In order to analyze the chlorophyll a concentration, endosymbiotic Symbiodinium density, and protein content, a 3 cm branch of coral was collected before (2 days before sediment enrichment in Exps. 1 and 2; 3 days before nutrient enrichment or 10 days before sediment enrichment in Exp. 3), during (1 to 2 days after cessation of sediment enrichment in all three experiments), and after (9 and 17 days after cessation of sediment enrichment in Exps. 1 and 2, respectively; 14 days after cessation of sediments enrichment [nutrient levels remained enriched throughout this period]) each experiment. The surface area of each coral specimen was measured using the wax method  after coral tissues had been removed with a water jet . The Symbiodinium density was quantified with a hemocytometer under a light microscope and normalized to surface area to yield cells cm-2. The chlorophyll a concentration  and protein content  were determined with a spectrophotometer and normalized to surface area.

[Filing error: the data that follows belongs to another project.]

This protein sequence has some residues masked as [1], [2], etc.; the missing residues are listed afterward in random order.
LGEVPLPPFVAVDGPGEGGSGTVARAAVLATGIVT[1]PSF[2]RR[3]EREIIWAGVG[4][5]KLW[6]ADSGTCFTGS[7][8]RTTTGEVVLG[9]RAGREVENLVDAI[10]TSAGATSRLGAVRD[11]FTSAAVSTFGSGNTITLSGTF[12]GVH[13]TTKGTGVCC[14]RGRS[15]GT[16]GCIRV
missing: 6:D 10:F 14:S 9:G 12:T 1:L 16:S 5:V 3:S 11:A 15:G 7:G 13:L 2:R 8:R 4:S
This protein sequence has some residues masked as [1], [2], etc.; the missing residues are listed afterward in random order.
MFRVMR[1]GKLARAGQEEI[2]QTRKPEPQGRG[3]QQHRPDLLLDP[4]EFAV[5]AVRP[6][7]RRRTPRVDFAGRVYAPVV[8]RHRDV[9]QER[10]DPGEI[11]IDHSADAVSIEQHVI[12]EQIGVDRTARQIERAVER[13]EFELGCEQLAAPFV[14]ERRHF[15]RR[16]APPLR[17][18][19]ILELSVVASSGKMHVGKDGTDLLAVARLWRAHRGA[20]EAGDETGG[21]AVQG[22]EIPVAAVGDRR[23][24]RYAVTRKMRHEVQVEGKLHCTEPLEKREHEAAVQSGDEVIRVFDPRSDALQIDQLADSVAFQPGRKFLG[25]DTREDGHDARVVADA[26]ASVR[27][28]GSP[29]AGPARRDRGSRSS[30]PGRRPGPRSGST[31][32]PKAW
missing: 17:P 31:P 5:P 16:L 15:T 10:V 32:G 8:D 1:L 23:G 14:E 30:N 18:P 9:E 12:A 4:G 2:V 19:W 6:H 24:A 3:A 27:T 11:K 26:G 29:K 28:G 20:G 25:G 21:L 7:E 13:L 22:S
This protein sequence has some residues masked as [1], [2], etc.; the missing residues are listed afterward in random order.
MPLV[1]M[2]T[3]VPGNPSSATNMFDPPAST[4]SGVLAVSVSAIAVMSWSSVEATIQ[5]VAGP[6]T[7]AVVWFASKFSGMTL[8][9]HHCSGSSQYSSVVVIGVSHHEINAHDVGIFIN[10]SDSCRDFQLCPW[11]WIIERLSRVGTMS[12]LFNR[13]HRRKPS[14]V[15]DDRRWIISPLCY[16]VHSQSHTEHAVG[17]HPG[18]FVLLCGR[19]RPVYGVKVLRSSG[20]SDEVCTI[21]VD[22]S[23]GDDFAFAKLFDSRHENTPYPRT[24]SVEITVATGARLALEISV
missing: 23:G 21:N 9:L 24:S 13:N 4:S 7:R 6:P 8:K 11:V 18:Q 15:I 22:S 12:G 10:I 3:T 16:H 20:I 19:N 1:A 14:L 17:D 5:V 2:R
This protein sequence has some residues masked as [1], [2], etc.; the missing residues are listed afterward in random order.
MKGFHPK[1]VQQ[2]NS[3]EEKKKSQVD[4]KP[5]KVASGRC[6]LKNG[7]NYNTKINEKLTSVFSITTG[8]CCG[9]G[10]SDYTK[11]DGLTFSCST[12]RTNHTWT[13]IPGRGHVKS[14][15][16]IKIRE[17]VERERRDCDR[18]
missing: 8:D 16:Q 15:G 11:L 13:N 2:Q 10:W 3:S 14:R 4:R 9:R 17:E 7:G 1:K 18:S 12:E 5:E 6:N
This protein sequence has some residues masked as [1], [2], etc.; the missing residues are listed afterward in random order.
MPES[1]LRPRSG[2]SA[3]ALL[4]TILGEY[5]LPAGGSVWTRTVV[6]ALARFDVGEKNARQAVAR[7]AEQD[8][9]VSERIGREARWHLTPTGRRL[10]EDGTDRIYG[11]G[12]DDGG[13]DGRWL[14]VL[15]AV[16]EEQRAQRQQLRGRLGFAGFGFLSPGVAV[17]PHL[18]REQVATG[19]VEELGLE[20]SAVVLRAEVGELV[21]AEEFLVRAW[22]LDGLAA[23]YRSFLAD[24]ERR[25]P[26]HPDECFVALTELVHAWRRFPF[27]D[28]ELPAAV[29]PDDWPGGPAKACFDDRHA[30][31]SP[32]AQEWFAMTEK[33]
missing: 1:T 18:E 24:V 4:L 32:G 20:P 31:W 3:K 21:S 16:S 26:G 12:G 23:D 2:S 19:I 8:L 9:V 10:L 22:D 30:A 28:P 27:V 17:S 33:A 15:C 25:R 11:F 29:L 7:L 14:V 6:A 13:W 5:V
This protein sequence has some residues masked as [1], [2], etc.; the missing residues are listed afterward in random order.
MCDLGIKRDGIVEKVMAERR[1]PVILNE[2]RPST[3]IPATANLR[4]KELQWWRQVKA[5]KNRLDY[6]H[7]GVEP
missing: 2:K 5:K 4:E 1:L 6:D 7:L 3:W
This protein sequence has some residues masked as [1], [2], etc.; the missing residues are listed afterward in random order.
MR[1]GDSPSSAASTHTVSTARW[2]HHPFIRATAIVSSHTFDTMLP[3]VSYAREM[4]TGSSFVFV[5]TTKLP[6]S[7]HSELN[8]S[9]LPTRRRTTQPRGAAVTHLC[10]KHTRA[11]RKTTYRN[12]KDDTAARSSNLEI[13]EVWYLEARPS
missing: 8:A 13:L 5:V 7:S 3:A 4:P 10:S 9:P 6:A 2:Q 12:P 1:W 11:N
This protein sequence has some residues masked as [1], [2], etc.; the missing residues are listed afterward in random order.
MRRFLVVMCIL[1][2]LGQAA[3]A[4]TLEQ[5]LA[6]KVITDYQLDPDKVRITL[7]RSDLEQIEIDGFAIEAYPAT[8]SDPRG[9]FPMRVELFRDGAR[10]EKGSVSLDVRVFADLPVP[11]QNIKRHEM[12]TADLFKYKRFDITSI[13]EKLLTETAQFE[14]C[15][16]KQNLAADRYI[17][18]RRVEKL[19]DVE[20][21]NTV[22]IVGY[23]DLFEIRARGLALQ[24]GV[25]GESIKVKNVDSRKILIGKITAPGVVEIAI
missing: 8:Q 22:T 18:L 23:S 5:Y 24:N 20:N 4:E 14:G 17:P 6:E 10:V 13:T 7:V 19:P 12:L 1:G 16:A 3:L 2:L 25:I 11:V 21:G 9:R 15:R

Previous works [30–32] have found that nutrient enrichment can lead to differences in algal nitrogen and phosphorus content. Therefore, the C, N, and P concentrations of the macroalga were measured herein, and the latter two elements were expected to increase in concentration after a multi-week exposure to elevated nutrient levels. About 10 g (wet weight) of macroalga were collected after each experiment, dried at 60°C, and ground in a mortar for tissue C, N, and P analyses. Tissue C and N content were determined with a CHN-OS rapid element analyzer (Heraeus, Germany) according to the manufacturer’s recommendations. Tissue P content was measured colorimetrically with a spectrophotometer following persulfate digestion of the sample as in .